In Germany it's illegal to say what you think.  If you think, don't go there.

Interesting thought, but I doubt a "boycott" by a few thousand people who don't do much travel to Germany in the first place wil do a hell of a lot of difference. 

I think that presenting it as a violation of  freedom of speech would appeal to more that a few thousand people.  It goes beyond being a trad issue then.

Except that most people don't care who he is and when they find out what he is being fined for they will probably think he's a lunatic. 
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#17
Fining someone a huge amount of money for questioning a historical event is nothing but tyranny. Why is Germany allowed to do this kind of thing? If someone comes to the US and questions 9/11, are we going to throw him in jail? Outrageous. I don't believe in boycotting but it's a tempting thought....if I felt like going there, which I don't.

Is the English government having any kind of reaction to this? My guess would be no....
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#18
(04-16-2010, 02:46 PM)Iolanthe Wrote: Fining someone a huge amount of money for questioning a historical event is nothing but tyranny. Why is Germany allowed to do this kind of thing? If someone comes to the US and questions 9/11, are we going to throw him in jail? Outrageous. I don't believe in boycotting but it's a tempting thought....if I felt like going there, which I don't.

Is the English government having any kind of reaction to this? My guess would be no....

It's not just Germany that does stuff like this. In Canada, people can be (and have been) fined for criticizing Islam, homosexuality, or just minorities in general. A Canadian teacher (James Keegstra) was "convicted" of Holocaust denial in the 90's. I think he received a fine, community service, and probation (I might be wrong). We have "human rights commissions" to watch out for this sort of stuff. Right now they have a comedian on "trial" for making fun of lesbians during a stand-up routine.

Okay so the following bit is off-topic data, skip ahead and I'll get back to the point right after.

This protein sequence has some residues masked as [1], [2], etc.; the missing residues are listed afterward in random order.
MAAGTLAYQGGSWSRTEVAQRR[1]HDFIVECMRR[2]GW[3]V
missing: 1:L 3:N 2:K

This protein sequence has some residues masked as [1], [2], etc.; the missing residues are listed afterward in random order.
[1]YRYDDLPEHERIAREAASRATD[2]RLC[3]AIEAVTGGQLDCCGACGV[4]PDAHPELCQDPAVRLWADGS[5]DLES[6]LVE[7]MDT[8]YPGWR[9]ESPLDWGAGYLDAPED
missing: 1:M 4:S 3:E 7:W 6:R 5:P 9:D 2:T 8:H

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#19
Many people are saying that everyone is entitled to his opinion.  Is this really true?  In principle, I would say that people are entitled only to well-informed opinions based on evidence.  If I publish something false about someone else and say, "Well, that's my opinion," my right to my opinion doesn't stop a court from prosecuting me for libel or slander.  That's why I don't object in principle to a law that criminalizes false historical claims.  The issue is whether the claims are actually false or not, not whether historical falsehoods should be subject to government prosecution.  IF the Nazis killed millions in intentional genocide and IF revisionistic accounts of these events tend to dampen opposition to Naziism (and I think that this is true; many Holocaust revisionists barely hide their admiration for various Nazi leaders; see the Institute for Historical Review's association with Noontide Press), THEN countries concerned to suppress Naziism would be interested in maintaining the true account of the Holocaust.  So, given the premises of the other side, I don't fault the legal prosecution of those who object.  The *only* question is whether the claims of intentional genocide of millions is true.

In France of 1820, I would not fault a law banning people from publishing claims that the French Revolution "wasn't so bad after all."  In Franco's Spain, I would not fault a law banning people from publishing claims that the Spanish Civil War wasn't so bad.  So, in principle, I don't blame countries from banning the publication of historical claims that they 1.) regard as spurious, and 2.) inimical to the common good.  

Now, how are we to discuss the justice of the law if it depends on historical claims whose truth the law prevents us from debating?  It's a quandary.  But the quandary would be the same in Restoration France and Franquist Spain, where I don't think many of us would be that troubled by government suppression of false historical claims. 
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#20
Quote:If someone comes to the US and questions 9/11, are we going to throw him in jail?

God, I wish they did, that would be so awesome.  There is nothing wrong with censorship, the problem is we censor the wrong things these days.